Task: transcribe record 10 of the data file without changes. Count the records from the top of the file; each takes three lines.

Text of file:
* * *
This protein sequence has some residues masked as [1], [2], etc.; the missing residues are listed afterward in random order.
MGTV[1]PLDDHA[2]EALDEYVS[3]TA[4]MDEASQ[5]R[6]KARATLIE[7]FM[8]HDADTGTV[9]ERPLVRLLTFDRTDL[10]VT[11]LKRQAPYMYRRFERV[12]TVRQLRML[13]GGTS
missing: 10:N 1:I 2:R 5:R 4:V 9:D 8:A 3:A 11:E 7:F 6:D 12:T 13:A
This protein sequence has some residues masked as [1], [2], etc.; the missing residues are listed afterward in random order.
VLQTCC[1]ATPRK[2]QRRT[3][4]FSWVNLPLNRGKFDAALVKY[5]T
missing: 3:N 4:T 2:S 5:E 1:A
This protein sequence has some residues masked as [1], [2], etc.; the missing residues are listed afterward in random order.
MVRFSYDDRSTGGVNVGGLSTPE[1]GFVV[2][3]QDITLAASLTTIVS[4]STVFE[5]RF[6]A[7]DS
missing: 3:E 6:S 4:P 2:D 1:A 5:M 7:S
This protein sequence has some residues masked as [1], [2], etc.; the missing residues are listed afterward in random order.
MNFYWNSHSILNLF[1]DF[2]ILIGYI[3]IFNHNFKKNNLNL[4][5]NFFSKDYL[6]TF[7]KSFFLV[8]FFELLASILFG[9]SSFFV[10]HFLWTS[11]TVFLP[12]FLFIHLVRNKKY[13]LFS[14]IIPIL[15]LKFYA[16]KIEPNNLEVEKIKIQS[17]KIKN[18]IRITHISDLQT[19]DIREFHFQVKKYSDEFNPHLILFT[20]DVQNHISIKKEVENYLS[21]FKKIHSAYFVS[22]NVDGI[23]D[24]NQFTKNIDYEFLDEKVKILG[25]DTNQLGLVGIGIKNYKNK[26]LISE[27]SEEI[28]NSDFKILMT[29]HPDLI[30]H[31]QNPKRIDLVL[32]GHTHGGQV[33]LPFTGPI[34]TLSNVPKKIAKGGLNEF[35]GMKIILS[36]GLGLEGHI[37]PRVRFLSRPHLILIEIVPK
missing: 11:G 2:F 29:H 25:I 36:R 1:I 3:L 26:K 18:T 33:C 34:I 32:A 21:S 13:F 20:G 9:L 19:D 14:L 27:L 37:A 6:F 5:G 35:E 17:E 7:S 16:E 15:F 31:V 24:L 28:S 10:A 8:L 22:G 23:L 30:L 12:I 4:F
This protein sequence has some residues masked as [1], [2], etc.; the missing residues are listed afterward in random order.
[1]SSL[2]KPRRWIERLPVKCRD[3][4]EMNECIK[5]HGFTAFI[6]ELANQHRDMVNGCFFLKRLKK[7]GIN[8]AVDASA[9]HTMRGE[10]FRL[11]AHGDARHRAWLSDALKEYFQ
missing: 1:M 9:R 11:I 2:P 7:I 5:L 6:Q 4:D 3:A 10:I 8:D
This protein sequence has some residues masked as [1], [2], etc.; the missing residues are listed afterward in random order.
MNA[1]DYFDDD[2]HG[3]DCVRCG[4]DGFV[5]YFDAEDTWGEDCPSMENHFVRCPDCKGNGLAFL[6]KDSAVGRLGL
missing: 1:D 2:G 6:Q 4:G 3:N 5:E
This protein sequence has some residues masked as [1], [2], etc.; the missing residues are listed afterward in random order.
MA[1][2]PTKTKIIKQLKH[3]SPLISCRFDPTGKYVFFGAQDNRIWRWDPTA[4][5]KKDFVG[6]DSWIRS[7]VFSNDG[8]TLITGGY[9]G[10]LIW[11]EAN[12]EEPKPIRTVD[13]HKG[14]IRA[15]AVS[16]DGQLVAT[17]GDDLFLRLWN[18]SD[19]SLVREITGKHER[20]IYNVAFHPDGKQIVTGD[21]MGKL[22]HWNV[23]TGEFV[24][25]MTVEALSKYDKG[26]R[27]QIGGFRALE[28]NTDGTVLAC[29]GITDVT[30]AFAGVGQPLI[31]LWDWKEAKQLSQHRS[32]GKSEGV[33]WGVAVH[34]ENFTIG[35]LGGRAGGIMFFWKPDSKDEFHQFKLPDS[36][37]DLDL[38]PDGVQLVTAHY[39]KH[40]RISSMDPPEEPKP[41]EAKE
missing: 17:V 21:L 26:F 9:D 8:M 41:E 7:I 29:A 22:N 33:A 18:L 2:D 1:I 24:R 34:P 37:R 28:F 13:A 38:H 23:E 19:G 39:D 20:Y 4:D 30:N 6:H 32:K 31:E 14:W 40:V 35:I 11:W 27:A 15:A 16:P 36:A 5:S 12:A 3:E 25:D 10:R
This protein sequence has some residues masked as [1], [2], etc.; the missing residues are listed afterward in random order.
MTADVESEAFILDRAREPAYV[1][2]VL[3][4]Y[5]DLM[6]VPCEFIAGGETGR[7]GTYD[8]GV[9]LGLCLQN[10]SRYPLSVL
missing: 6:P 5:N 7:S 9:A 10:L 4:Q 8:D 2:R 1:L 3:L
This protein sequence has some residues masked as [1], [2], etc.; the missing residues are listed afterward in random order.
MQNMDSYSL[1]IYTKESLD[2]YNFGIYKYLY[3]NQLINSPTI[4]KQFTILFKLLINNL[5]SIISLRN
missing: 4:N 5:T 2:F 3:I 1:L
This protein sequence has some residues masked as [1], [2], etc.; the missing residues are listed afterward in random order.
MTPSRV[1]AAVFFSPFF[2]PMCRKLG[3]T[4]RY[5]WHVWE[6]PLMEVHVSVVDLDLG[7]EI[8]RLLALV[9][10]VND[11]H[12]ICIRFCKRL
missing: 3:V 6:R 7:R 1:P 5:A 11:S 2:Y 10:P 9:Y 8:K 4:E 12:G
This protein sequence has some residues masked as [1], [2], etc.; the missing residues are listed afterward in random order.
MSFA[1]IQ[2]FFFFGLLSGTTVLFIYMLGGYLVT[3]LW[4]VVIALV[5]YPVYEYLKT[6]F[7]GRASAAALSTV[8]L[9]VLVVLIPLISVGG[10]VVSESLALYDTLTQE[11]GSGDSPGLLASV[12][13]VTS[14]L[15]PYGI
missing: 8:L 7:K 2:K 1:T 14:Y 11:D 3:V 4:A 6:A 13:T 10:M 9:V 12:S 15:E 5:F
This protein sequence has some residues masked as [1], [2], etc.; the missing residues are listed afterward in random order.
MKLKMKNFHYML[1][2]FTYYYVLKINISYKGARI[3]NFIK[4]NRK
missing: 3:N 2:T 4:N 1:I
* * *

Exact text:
This protein sequence has some residues masked as [1], [2], etc.; the missing residues are listed afterward in random order.
MTPSRV[1]AAVFFSPFF[2]PMCRKLG[3]T[4]RY[5]WHVWE[6]PLMEVHVSVVDLDLG[7]EI[8]RLLALV[9][10]VND[11]H[12]ICIRFCKRL
missing: 3:V 6:R 7:R 1:P 5:A 11:S 2:Y 10:P 9:Y 8:K 4:E 12:G